Congratulations to Jessie Reeves who has won the BBC Christmas Carol competition. When I heard the six finalist carols at their first semi-public performance sung by the BBC Singers at Maida Vale Studios a week ago, I had an inkling about her composition and picked the score out of the pile for a last look (as a judge of this competition, The Pile looms large in my consciousness until the winner is finally chosen, in a Radio 3 audience vote, and I can stop thinking about it.) Jessie’s music has been a total earworm in my head ever since.
As usual, it’s difficult to say why memorability emerged from this short stretch of music. I was impressed by all the six finalists – five music teachers (including Jessie as a current PGCE student) and an English teacher, all of them accomplished, well-educated musicians. One winning factor, operating subtly in the background, may have been the choice of metre. This year’s set text, ‘A new work is come on hand’ is a strong, broad-limbed medieval verse, and many of the entries expectably set the poem in a sturdy 6/8 or 4/4. But Jessie’s was in a lighter, dancing 3/4 – except for a couple of 4/4 bars woven unpredictably into the middle of each verse. Probably because I’m a composer, technical quirks like this really speak to me.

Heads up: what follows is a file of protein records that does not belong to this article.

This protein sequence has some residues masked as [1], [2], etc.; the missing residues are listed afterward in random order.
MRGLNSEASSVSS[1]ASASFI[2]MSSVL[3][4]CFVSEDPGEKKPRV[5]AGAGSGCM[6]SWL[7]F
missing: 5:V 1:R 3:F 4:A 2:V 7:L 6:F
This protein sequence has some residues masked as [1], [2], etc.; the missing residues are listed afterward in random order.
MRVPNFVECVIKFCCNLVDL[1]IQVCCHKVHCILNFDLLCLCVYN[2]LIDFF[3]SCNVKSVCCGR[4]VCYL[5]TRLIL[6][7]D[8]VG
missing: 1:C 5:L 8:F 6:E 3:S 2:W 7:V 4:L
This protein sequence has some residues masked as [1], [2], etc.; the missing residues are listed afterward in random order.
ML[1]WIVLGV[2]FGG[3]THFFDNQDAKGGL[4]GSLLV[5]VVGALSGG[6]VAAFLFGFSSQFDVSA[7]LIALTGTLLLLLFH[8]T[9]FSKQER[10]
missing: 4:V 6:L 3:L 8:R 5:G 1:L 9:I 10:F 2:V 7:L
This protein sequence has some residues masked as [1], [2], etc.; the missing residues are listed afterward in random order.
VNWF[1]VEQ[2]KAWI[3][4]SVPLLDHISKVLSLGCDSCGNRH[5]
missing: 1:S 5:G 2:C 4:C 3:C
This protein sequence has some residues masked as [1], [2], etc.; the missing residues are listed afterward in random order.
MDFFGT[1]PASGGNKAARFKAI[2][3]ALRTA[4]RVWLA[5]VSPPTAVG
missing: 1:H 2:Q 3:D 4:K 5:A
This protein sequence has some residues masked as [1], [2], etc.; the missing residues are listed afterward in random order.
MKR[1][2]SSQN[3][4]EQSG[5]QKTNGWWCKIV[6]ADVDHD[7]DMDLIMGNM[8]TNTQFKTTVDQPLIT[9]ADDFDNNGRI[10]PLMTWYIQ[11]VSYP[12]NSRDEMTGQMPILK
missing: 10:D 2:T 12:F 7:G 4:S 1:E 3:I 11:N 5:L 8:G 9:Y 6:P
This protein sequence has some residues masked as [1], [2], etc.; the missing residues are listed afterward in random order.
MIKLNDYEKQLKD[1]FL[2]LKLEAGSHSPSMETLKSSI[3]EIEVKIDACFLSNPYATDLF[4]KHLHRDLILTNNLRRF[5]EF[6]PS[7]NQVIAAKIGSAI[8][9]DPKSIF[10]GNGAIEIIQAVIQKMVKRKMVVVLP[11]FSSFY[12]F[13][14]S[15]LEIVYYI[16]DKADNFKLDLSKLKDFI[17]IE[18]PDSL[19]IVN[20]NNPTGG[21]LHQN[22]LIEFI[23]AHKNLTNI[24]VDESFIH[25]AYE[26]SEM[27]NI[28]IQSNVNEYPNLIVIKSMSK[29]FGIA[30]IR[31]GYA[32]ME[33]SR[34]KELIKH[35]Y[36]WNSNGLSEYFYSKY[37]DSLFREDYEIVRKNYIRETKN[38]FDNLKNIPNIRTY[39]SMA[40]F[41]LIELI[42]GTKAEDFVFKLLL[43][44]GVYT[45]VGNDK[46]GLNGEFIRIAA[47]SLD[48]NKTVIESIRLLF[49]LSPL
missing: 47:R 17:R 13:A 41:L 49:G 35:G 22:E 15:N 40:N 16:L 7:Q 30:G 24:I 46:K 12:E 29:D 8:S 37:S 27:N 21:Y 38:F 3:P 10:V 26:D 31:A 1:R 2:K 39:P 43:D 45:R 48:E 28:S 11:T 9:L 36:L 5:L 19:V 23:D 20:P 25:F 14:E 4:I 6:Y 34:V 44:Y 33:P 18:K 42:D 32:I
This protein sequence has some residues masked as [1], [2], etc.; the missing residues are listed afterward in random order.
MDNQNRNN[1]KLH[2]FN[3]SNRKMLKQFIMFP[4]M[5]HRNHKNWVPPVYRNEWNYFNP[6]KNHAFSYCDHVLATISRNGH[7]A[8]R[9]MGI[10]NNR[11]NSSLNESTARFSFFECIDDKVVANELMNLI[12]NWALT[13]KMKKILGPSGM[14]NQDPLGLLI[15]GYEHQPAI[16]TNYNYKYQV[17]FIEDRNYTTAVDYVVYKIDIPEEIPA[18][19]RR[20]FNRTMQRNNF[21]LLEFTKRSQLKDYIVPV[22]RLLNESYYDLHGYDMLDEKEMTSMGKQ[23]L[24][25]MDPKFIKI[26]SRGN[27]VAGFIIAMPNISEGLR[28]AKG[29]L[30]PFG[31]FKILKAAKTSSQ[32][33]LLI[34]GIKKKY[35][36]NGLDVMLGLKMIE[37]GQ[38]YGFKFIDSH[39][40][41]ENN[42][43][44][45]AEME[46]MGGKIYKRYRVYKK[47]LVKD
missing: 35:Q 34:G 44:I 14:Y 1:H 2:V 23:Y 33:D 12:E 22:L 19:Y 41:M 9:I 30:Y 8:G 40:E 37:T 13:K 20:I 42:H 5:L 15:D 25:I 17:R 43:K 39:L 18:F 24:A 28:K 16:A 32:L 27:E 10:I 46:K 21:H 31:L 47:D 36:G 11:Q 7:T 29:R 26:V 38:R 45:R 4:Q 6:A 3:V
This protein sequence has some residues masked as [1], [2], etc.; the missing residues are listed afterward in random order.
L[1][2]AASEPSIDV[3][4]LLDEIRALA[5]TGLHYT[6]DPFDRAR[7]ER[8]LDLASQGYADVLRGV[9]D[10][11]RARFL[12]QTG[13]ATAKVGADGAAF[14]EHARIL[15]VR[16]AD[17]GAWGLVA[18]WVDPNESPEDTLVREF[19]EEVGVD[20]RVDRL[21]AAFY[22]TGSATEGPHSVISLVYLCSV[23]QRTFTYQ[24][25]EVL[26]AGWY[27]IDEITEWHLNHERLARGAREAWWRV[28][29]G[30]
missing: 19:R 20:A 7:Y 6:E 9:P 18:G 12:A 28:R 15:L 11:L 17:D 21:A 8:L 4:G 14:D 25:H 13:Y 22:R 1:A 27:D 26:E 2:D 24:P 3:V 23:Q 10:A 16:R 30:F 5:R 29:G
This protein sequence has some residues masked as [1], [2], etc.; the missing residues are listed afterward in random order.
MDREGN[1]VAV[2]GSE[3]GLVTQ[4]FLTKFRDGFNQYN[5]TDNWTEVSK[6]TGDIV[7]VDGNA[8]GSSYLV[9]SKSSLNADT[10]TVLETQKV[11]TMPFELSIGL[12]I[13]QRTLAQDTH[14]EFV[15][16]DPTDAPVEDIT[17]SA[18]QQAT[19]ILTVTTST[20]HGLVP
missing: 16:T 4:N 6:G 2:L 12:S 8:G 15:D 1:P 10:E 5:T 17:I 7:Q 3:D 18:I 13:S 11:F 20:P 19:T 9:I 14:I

However, a couple of Radio 3 listeners amongst my acquaintance pointed out to me the consistently melodic quality of the winning composition; which also has the feel, somebody else thought, of a pop standard, but with classical expertise at its heart. Yet another suggestion for its success has just been made to me by a fellow dog walker in the park; ‘we liked the piano introduction which reminded us of the music we sing in church’. Just for once I would like to bless my part-time employers, the BBC, for instituting a competition which has made it possible to discuss the whys-and-wherefores of composing music more widely, and outside the usual confines of ‘contemporary music’.